Call for Essays — #List

The [email protected] programme at CIS invites abstracts for essays that explore social, economic, cultural, political, infrastructural, or aesthetic dimensions of the ‘list’. We have selected 4 abstracts among those received before August 31, 2019, and are now accepting and evaluating further submissions on a rolling basis.

 

Call for essays on #List, abstracts are considered on a rolling basis

 

For the last several years, #MeToo and #LoSHA have set the course for rousing debates within feminist praxis and contemporary global politics. It also foregrounded the ubiquitous presence of the list in its various forms, not only on the internet but across diverse aspects of media culture. Much debate has emerged about specificities and implications of the list as an information artefact, especially in the case of #LoSHA and NRC - its role in creation and curation of information, in building solidarities and communities of practice, its dependencies on networked media infrastructures, its deployment by hegemonic entities and in turn for countering dominant discourses.

From Mailing Lists to WhatsApp Broadcast Lists, lists have been the very basis of multi-casting capabilities of the early and the recent internets. The list - in terms of list of people receiving a message, list of machines connecting to a router or a tower, list of ‘friends’ and ‘followers’ ‘added’ to your social media persona - structures the open-ended multi-directional information flow possibilities of the internet. It simultaneously engenders networks of connected machines and bodies, topographies of media circulation, and social graphs of affective connections and consumptions.

As a media format that is easy to create, circulate, and access (as seen in the number of rescue and relief lists that flood the web during national disasters) or one that is essential in classification and cross-referencing (such as public records and memory institutions), the list becomes an essential trope to understand new media forms today, as the skeletal frame on which much digital content and design is structured and also consumed through.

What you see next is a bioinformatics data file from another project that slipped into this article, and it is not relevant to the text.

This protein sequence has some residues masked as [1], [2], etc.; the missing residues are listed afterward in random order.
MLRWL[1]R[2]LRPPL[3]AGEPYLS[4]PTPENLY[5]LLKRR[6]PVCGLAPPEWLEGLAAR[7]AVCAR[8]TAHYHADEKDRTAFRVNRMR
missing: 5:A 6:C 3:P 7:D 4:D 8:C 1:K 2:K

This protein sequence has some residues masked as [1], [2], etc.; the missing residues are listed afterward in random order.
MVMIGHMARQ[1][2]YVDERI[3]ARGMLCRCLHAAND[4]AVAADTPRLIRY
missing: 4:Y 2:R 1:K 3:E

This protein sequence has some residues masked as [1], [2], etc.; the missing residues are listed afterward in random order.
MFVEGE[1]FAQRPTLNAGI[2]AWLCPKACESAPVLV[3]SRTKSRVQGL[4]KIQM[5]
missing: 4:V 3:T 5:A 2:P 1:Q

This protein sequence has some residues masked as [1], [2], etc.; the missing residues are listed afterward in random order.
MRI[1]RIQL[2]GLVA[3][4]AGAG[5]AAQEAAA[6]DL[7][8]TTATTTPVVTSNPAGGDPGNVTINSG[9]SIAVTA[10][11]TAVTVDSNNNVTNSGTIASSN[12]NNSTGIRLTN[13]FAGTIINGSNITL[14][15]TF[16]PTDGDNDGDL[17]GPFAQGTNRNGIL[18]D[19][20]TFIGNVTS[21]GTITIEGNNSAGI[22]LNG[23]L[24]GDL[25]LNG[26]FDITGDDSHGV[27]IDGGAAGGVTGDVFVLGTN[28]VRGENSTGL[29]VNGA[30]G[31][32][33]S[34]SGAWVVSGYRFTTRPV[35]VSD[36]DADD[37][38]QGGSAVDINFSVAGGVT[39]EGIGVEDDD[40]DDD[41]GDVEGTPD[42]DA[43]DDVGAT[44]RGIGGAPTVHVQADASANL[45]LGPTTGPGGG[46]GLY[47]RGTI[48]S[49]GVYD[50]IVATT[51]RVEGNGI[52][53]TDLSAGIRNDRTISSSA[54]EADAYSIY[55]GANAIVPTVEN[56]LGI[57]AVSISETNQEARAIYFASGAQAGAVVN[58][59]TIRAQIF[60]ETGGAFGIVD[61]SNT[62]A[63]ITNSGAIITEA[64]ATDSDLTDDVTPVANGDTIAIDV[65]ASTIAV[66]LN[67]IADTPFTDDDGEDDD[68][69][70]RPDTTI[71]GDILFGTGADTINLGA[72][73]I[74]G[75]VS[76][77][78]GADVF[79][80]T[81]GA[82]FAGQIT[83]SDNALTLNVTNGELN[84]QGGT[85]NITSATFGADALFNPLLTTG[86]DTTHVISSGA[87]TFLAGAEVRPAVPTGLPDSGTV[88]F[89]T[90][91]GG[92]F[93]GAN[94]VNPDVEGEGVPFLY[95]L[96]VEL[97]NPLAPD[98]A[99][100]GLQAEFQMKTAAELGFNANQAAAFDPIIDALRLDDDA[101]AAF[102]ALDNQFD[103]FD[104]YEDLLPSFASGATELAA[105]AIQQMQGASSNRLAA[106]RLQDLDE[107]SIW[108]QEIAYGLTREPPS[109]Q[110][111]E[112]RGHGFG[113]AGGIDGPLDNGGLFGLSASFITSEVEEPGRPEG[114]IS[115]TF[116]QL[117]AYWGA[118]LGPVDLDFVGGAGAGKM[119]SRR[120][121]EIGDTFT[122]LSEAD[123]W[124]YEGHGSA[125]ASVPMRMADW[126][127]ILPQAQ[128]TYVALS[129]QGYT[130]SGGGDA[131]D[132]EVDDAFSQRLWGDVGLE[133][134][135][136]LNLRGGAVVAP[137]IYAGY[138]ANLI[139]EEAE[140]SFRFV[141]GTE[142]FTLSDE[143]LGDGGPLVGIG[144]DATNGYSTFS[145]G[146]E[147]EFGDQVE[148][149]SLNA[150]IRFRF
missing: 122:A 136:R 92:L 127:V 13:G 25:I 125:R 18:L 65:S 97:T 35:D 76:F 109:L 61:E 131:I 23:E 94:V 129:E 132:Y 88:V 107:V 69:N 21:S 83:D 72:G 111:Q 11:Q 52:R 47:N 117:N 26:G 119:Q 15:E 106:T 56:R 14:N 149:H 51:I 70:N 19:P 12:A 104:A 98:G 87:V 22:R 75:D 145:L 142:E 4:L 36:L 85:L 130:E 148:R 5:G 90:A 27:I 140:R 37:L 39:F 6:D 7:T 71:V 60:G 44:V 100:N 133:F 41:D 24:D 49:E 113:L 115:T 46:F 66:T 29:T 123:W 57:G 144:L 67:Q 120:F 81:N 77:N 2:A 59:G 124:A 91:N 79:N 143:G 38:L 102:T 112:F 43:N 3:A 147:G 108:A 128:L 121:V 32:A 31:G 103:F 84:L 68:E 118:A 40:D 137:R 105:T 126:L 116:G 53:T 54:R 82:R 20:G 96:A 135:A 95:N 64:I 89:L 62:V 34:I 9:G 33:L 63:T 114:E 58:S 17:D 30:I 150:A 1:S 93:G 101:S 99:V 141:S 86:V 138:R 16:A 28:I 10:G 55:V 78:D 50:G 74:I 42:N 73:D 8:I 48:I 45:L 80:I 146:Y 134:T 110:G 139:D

• What new subjectivities - indicative of different asymmetries of power/knowledge - do list-making, and being listed, engender? How are they hegemonic or intersectional?
  • What new modes of questioning and meaning-making have manifested today in various practices of list-making? What modalities of creation and circulation of lists affords their authority; what makes them legitimate information artefacts, or contentious forms of knowledge?
  • How and when do lists became digital, where are lists on paper? How do we understand their ephemerality or robustness; are they medium or message?
  • Are there cultural economies of lists, list-making, and getting listed? Who decides, and who gets invisibilized on lists?

 

Call for Essays

We invite abstracts for essays that explore social, economic, cultural, political, infrastructural, or aesthetic dimensions of the ‘list’.

Please submit the abstracts by Friday, August 23, 2019.

We will select 10 abstracts and announce them on Friday, August 30. The selected authors are expected to submit a full draft of the essay (of 2000-3000 words) by Monday, September 30. We will share editorial suggestions with the authors, and the final versions of the essays will be published on the [email protected] blog from November onwards. We will offer Rs. 5,000 as honorarium to all selected authors.

Please submit the abstract (300-500 words), and a short biographic note, in a single text file with the title of the essay and your name via email sent to [email protected], with the subject line of ‘List’.

Authors are very much welcome to work with text, images, sounds, videos, code, and other mediatic forms that the internet offers.

 

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Author

Puthiya Purayil Sneha

Sneha is a Programme Manager at CIS, and co-leads the [email protected] programme. She is engaged in a mapping of the emergent field of Digital Humanities in India, and is also interested in questions on the nature of textuality, reading, and writing practices in the digital sphere. She can be reached at sneha[at]cis-india[dot]org.